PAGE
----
So I imagine Brandon, the wild wolf, uncomplicated at heart, trusts Littlefinger and doesn't see the slyness, nor the hate and need for revenge, and when Littlefinger feeds him a line of bullshit about Rhaegar and Lyanna, Brandon believes him wholeheartedly. Maybe even Littlefinger said Rhaegar raped and then killed her, which explains Brandon later not actually asking for, or after, Lyanna when he goes to the Red Keep.

Now all of this has no evidence at all, although it does explain a few things, including Brandon's exceptionally pointless behaviour, the lack of any apparent messages out from Lyanna and Rhaegar and also sets the tone for Littlefinger's later MO of sowing random chaos and reaping the benefits.

So given the lack of other evidence (I think) on the timing of the duel etc, my choice, so far, is to think the duel was 2-3 months (or whatever healing time was necessary) before the abduction, and that Littlefinger witness the 'abduction' and immediately went and told Brandon, who immediately set off to sort out that murdering rapist Rhaegar (you know, the one who prevented Brandon from making a great showing at his first great tourney).

On the winter, I've seen your snowed-in passes theory, but really have no idea where it comes from.

Frankly, there is far too little known about anything between Harrenhal and Brandon showing up at the Red Keep that pretty much anything we discuss during that time period is entirely speculatory.

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What I don't agree with is that Ser Barristan would have made his decision based on, all or in part, because Viserys "abandoned" the throne. He tells us why he made the decision he did, and it is as you say a very hard choice for anyone put in such a circumstance. It just doesn't seem likely, and there is no evidence for, Ser Barristan holding the fact Aerys sends his son to Dragonstone - very much a part of the Targaryen kingdom - for his safety as a reason not to do his duty by him.

As SFDanny says. Barristan gives a very detailed explanation for his chosen course of action and "Viserys lost the claim" is NOT a part of his reasoning. If Barristan, who feels that his choice actually was a betrayal of his vows, thinks Viserys' claim valid, then I cannot see how the ToJ trio, backing their every single statement by claiming they are Kingsguard, could even for a second think otherwise.

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So you're not even going to address the fact that multiple people in the books still continue to serve pretenders to the throne? Barristan to Dany, Doran to Viserys/Dany, the Golden Company to the Blackfyre line, etc. As I asked in my previous post, why would you assume that the Kingsguard would shirk their duties to the Targaryen line, when others who have sworn oaths of fealty to that line have not?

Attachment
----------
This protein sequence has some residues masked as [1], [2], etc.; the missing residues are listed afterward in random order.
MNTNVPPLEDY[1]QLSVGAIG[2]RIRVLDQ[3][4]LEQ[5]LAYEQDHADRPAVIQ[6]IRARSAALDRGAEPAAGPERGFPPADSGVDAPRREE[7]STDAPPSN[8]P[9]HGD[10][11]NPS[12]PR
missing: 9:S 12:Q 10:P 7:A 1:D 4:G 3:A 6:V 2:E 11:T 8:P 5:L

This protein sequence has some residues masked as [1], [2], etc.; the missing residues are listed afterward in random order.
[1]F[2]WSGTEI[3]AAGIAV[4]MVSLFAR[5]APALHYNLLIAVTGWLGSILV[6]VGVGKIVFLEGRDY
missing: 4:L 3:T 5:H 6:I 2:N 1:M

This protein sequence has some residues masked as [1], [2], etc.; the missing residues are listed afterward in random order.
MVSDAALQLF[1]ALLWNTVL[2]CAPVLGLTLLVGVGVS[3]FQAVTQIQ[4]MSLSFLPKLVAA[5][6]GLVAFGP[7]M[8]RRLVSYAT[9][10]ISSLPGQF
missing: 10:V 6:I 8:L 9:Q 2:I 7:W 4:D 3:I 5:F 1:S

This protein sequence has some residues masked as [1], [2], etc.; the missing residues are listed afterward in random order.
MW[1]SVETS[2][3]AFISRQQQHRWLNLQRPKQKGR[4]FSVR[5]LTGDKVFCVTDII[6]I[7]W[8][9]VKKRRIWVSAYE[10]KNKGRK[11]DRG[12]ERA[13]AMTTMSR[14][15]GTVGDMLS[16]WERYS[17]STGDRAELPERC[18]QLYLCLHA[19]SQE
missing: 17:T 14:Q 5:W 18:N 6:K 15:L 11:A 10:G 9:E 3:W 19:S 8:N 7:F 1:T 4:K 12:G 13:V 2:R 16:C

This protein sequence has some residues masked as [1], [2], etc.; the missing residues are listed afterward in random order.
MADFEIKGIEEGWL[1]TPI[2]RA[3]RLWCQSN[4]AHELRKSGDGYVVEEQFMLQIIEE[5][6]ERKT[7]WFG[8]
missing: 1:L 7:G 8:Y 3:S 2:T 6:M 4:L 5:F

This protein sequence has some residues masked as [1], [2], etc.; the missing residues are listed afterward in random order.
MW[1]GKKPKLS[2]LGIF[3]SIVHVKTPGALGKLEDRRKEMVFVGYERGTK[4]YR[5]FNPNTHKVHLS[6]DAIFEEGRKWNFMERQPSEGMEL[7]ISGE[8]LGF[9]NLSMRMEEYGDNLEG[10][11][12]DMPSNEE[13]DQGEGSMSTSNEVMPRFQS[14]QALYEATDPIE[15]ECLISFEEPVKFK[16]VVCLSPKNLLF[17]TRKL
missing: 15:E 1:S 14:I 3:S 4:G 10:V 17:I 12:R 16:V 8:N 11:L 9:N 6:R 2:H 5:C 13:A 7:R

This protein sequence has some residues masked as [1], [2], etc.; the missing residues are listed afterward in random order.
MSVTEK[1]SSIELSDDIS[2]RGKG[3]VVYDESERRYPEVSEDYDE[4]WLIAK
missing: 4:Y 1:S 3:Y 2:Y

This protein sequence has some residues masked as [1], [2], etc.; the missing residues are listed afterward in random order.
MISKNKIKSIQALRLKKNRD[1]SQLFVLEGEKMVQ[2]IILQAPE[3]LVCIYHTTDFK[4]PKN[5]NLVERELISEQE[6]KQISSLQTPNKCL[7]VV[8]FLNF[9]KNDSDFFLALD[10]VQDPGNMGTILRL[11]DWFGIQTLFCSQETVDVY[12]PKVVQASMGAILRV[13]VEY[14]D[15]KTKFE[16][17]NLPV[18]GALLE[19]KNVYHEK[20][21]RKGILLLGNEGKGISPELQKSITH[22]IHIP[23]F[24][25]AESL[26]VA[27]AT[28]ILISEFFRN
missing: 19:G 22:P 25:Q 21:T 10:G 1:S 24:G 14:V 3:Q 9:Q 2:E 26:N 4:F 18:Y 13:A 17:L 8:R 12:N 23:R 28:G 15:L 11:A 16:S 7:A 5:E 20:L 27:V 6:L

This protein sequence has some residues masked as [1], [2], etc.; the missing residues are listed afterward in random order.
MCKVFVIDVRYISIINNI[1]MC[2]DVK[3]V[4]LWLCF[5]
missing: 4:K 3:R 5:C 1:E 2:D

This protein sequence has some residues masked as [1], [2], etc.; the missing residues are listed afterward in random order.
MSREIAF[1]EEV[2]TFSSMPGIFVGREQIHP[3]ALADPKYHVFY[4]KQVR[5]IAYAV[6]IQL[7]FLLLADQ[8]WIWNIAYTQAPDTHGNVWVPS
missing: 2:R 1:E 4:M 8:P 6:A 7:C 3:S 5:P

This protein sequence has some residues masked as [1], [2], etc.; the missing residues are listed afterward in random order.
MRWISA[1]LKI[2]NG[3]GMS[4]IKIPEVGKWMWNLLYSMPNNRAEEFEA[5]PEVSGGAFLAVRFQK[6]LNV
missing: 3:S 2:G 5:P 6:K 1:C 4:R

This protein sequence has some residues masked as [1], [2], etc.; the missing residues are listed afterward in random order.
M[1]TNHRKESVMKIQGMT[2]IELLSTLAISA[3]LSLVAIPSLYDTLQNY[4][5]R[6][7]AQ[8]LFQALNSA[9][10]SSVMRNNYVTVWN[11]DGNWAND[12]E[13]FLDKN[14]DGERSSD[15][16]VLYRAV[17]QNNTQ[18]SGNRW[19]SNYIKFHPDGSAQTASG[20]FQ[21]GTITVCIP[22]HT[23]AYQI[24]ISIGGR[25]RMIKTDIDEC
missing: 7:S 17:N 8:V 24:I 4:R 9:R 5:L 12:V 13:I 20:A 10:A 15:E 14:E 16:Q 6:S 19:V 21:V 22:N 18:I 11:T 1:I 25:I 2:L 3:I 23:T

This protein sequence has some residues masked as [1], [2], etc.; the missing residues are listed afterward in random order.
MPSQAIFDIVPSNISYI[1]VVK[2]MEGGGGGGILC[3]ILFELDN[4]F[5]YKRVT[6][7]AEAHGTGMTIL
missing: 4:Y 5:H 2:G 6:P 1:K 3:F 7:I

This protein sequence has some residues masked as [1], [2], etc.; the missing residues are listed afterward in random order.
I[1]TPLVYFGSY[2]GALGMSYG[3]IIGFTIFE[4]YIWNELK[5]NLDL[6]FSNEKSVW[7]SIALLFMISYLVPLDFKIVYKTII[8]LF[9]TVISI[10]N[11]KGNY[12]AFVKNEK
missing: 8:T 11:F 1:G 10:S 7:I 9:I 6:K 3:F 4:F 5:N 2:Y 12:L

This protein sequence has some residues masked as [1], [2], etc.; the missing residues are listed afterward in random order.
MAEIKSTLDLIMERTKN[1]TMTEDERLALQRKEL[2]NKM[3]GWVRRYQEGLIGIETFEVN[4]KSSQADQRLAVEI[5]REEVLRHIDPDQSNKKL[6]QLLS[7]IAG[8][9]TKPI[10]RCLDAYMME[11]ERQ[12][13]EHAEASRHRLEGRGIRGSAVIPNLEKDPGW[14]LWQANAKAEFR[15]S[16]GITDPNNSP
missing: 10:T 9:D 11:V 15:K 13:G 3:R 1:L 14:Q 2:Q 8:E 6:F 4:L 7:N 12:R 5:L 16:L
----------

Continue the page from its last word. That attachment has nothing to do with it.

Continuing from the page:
As I said I'm clearly not explaining it well enough. Check it up and you'll see what I mean.

The concept of de jure and de facto rulers applies to multiple situations, not just the ones you've described. "De jure" simply refers to what the law says, and in the eyes of the people who support deposed dynasties, those dynasties are the true, lawful rulers, even if they do not actually control the territory over which they claim to rule.

Again you still seem a little confused about what De jure and De facto refers to. Yes in the very basic terms de jure means by law. But it's always applied to actually controlling the territory. It doesn't really apply in the circumstances you describe. As I said check it out and you'll get it.

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@corbon I like the Littlefinger sowing seeds of discord as a result of being defeated by Brandon. I think that the duel happened very close after Harrenhal, and that Littlefinger was put out of Riverrun by Hoster at the end of the winter. Brandon had Littlefinger at disadvantage seven times, and Littlefinger would not yield. In the end Brandon cut him from navel to breast deeply enough to prevent him continuing. Brandon only spared Littlefinger because of Catelyn's pleas. That all of the pain and suffering that Brandon and Rickard endured was the direct result of Littlefinger's meddling is an interesting line. I had always favored the maesters as withholding messages from Rhaegar and Lyanna to encourage the rebellion. I agree that even as wild as Brandon was, it certainly seems his reaction was strange given what we know.

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Now all of this has no evidence at all, although it does explain a few things, including Brandon's exceptionally pointless behaviour, the lack of any apparent messages out from Lyanna and Rhaegar and also sets the tone for Littlefinger's later MO of sowing random chaos and reaping the benefits.